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Photo by Julien Perry
By now, pretty much everyone (at least in Seattle) recognizes Robin Leventhal as the lovable underdog from Top Chef season six.

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Robin Leventhal: 'My Life Will Not Be Defined by Pastrami'

robin1.JPG
Photo by Julien Perry
By now, pretty much everyone (at least in Seattle) recognizes Robin Leventhal as the lovable underdog from Top Chef season six. Most recently, Leventhal is making local headlines as the chef who was abruptly asked to pack her knives and get the hell out of Stopsky's just months after accepting the head chef job at Mercer Island's new Jewish deli. It was late March that the announcement made the Most Popular Stories list on Voracious--a that sign people were happy to see her land such a seemingly great gig post-reality television. Legal obligations are forcing Leventhal to keep her mouth shut at this time, but in this week's Grillaxin, she does reveal why her departure from Stopsky's is a blessing in disguise and what lies ahead for her (hint: it's not working in someone else's kitchen, that's for damn sure!).

SW: Has it been difficult fielding the question "What happened with Stopsky's?"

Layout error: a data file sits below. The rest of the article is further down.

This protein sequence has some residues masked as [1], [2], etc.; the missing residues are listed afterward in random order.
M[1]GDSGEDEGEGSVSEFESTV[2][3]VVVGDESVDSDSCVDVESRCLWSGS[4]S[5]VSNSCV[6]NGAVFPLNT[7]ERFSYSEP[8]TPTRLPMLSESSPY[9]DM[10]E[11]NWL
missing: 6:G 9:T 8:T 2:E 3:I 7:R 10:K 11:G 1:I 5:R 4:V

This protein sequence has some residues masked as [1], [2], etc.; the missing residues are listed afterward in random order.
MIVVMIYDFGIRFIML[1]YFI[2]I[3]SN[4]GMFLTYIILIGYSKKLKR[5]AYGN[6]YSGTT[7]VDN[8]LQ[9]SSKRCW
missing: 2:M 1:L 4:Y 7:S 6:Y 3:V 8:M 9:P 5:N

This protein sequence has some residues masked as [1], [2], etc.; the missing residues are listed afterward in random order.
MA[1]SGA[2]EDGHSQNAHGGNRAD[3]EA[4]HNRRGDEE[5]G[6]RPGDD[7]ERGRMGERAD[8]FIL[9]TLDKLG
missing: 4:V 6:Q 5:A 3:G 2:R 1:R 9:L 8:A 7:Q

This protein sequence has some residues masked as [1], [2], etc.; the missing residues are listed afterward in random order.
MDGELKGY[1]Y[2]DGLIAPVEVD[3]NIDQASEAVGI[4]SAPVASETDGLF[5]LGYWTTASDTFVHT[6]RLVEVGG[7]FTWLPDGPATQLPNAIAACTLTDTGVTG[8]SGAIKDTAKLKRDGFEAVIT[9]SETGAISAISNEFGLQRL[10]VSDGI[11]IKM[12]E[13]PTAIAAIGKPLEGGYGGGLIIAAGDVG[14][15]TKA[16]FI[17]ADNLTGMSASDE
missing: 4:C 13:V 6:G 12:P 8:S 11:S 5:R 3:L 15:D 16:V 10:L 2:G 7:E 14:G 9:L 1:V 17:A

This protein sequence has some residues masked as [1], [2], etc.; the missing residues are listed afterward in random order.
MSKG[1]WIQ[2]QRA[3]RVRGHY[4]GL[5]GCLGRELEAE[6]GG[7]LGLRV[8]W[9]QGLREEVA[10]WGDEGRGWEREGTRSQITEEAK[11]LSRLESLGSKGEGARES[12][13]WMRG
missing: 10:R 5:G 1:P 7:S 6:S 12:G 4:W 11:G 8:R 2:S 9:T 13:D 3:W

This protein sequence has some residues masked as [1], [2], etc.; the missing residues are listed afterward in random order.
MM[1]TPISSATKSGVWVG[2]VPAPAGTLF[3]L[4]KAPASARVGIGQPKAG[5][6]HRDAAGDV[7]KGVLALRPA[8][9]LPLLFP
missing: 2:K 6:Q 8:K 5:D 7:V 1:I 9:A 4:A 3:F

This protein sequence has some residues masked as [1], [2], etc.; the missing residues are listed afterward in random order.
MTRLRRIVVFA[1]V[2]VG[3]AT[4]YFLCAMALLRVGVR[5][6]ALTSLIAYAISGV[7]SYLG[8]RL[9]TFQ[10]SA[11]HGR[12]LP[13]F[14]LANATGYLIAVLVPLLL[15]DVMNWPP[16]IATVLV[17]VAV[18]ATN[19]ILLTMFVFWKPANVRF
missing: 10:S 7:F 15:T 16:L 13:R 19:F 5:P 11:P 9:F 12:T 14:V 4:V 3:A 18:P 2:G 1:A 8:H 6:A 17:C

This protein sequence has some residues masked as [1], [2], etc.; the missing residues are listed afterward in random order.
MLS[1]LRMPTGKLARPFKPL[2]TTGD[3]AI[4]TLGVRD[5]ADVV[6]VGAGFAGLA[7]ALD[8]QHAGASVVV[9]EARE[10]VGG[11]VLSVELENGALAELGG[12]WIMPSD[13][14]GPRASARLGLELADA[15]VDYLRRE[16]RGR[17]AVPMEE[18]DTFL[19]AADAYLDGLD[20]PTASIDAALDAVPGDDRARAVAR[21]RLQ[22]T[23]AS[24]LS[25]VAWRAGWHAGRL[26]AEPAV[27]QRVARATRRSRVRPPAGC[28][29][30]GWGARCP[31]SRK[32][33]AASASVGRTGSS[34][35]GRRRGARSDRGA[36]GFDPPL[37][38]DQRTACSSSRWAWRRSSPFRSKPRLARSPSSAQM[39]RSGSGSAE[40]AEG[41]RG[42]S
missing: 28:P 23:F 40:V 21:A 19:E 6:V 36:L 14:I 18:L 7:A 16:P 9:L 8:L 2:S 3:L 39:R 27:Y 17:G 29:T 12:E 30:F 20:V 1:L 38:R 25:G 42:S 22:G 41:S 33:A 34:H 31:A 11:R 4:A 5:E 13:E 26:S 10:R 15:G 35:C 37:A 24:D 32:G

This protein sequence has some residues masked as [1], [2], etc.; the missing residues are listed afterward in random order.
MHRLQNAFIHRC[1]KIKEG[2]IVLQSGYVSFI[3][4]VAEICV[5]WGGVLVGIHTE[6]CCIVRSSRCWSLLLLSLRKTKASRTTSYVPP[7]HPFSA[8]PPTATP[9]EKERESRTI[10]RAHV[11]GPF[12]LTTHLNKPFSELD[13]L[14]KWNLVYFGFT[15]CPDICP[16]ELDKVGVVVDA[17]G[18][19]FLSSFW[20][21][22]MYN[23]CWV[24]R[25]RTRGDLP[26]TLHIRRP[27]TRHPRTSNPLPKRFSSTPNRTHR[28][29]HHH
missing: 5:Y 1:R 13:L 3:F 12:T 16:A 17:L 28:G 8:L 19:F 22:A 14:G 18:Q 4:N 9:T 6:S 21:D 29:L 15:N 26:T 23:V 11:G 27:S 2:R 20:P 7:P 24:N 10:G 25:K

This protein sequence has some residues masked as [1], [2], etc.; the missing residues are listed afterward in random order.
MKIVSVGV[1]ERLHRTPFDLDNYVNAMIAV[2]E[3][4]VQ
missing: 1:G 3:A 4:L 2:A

Leventhal: I avoided it at first. I did not face people for a while. Of course, it's emotional. I feel very connected [to Stopsky's]. I have close friends who are still there. Helping to jump-start that business was a beautiful process, and I want to only leave beauty behind from that experience. So answering that question was a challenge initially because I had so much emotion connected to it. Now I'm really in a place where I feel empowered and positive, and I want to move forward and only celebrate the goodness.

How are you feeling, in general?

I'm an optimistic person. I always see this sort of thing as opportunity. Change always is a good thing, and so to me, this situation really kind of forces me to rethink the direction in my life. Working 100-hour weeks for somebody else at the end of the day doesn't service me. I don't live for a paycheck. I work for personal satisfaction and accomplishment.